Cost sensitivity and classification algorithms combine to form efficient classification methods. Cao et al. [21] proposed to embed evaluation measures into the objective function for to improve the performance of a costsensitive support vector machine (CSSVM). He et al. [22] integrated the Gaussian Mixture Model (GMM) into the CSSVM to deal with the imbalanced classification problem. Cheng and Wu [23] added weights to features and introduced a weighted features costsensitive SVM (WFCSSVM). The WFCSSVM algorithm showed significant performance improvement on both aspects of accuracy and cost. Silva et al. [24] combined CSSVM with semisupervised learning method to form a hybrid classification algorithm. The effectiveness of the proposed hybrid method is shown in the experimental results on Earth monitoring and landscape mapping. Cao et al. [25] tackled the problem of multilabeled imbalanced data classification problem. They successfully assigned different misclassification costs to different label sets for reducing the overall misclassification cost.
CSELM has been studied by many researchers in various aspects. Zong et al. [26] introduced a weighted extreme learning machine (WELM) for imbalanced data learning. It was claimed that the WELM can be extended to a costsensitive ELM (CSELM). Zheng et al. [27] formally applied the concept of the costsensitivity to extreme learning machine (ELM). Yan et al. [28, 29] extended Zheng et al.â€™s work and introduced a costsensitive dissimilar ELM (CSDELM). Compared to traditional ELM algorithms, the CSELM algorithms guarantee the classification accuracy and reduce the misclassification cost. More recently, Zhang and Zhang [30] solved the problem of defining and optimizing the cost matrix for CSELM to make it more robust and stable [31, 32]. Zhu and Wang [33] treated CSELM as a base classifier to solve a semisupervised learning problem. Incremental results show that the CSELM has better performance in terms of accuracy, cost, efficiency and robustness over other existing classifiers.
Classical definition of cost matrix
Considering the binary classification problem, the confusion matrix shows four types of classification results according to the prediction values, namely, true positive, false positive, false negative and true negative (Table 1) [34, 35].
The CSL seeks the overall minimum cost by introducing sensitive costs, rather than only aiming at high CCR. While there are several types of classification costs, it should be noted that this work only focuses on the misclassification cost.
Misclassification cost can be viewed as penalties for errors in the classification process. In binary classification problems, costs caused by different types of errors may be different. We define the minority class as positive (P), the majority class as negative (N), and construct the cost matrix C as shown in Table 2.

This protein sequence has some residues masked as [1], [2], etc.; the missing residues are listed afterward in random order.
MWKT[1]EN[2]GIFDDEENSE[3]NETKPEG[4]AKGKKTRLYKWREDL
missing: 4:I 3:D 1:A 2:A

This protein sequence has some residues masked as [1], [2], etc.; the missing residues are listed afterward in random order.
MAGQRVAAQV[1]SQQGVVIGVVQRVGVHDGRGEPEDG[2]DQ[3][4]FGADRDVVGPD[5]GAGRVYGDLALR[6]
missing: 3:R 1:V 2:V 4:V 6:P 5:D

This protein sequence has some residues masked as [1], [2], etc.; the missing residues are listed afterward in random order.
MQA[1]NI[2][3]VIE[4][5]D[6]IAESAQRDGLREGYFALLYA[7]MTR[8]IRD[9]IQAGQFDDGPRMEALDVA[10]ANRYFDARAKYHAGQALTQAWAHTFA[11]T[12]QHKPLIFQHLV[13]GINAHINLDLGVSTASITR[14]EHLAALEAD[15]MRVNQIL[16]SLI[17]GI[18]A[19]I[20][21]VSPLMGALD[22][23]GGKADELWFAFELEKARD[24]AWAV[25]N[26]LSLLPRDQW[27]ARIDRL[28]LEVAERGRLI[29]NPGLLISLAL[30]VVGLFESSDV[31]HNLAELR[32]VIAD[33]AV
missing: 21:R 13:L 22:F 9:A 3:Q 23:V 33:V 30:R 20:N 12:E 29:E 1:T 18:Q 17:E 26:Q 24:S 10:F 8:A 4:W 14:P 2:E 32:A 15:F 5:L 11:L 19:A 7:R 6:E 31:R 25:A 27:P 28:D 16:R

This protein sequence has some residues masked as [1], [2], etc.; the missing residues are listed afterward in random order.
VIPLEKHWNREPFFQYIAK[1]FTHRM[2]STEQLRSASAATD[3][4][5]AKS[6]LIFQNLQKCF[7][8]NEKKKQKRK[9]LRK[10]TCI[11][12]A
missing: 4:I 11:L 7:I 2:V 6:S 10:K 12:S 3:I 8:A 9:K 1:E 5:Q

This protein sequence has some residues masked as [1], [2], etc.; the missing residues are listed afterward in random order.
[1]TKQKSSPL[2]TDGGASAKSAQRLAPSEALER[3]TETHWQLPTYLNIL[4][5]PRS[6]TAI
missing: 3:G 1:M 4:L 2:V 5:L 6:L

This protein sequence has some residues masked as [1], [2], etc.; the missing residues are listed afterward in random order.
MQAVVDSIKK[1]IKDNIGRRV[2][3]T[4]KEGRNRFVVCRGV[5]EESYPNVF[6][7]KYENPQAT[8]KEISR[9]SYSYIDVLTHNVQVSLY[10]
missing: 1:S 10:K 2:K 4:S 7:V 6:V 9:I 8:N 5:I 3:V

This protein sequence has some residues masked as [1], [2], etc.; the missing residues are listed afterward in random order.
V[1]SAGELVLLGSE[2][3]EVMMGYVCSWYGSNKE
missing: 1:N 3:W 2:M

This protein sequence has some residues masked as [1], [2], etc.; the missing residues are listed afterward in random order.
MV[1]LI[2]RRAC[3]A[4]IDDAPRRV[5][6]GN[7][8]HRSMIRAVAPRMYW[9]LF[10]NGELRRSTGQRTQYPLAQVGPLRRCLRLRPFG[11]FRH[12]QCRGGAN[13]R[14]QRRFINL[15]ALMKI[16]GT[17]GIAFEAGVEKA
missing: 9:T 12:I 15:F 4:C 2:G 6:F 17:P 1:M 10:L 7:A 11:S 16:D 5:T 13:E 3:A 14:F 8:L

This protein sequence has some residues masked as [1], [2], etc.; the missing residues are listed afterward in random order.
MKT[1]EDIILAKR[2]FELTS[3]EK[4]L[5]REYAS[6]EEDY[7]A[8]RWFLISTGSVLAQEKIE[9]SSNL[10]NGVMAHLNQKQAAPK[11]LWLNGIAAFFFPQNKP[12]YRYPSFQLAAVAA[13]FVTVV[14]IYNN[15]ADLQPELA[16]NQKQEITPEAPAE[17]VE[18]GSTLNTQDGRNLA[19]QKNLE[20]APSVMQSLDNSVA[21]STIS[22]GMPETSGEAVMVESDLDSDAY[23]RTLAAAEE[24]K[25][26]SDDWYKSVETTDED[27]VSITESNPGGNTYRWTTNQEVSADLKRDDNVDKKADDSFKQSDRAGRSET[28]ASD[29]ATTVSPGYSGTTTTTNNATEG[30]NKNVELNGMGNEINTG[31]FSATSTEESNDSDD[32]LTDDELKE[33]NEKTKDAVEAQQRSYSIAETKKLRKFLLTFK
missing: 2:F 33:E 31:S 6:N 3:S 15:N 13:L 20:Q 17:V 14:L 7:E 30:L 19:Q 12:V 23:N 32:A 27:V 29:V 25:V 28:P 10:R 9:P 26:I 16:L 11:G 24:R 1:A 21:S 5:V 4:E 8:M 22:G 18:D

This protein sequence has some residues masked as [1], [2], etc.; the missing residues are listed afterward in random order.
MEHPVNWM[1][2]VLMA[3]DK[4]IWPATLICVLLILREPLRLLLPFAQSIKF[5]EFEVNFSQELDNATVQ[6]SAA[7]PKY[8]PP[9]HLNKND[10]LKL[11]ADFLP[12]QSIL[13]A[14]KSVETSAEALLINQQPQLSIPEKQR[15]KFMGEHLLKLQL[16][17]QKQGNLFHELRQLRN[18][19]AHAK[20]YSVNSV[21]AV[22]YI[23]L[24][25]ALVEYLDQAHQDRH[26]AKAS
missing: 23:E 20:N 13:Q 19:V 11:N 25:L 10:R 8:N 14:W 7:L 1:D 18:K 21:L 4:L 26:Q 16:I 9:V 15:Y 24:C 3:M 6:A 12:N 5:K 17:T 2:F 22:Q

In Table 2, C_{00} and C_{11} show the cost of correct classification. By default, we set the costs of correct classifications as 0. C_{01} and C_{10} show the costs of error classifications, where C_{01} denotes the misclassification costs of samples from P class, and C_{10} denotes the misclassification costs of samples from N class. Therefore, the cost matrix in Table 2 can be simplified as:
Correct classification rates versus weighted classification accuracy
For classical machine learning problems, the classification accuracy always refers to the correct classification rate (CCR) [36,37,38], or called overall accuracy (OA) [39,40,41,42], which is the proportion of all correctly classified samples:
However, for imbalanced datasets where the numbers of positive and negative samples differ significantly, the CCR might be misleading [43, 44]. Considering a test set containing 99 negative samples but with only one positive sample [45, 46], a poorly designed classifier that simply puts all samples as negative will achieve an overall accuracy of 99/100â€‰=â€‰0.99, even though the accuracy for positive class is 0. To resolve this issue, we introduce the notion of adaptive classification accuracy (ACA) defined as follows:
By embedding a weight w_{i} into the ith class, we get the weighted classification accuracy (WCA) as:
By enforcing w_{1}â€‰+â€‰w_{2}â€‰=â€‰1, Formula (9) is reduced to:
Formula (10) can be easily extended to multiclassification problems:
where n denotes the number of classes, M_{i} (iâ€‰=â€‰1, 2,..., n) denotes the number of samples belonging to the ith class, and CM_{i} (iâ€‰=â€‰1, 2,..., n) denotes the number of correctly classified samples within ith class. Since the WCA is more accurate describing the classification accuracy, we use the WCA to evaluate the classification performance of costsensitive classifiers in the problem of gene expression data classification.
Methods
Optimal cost weights searching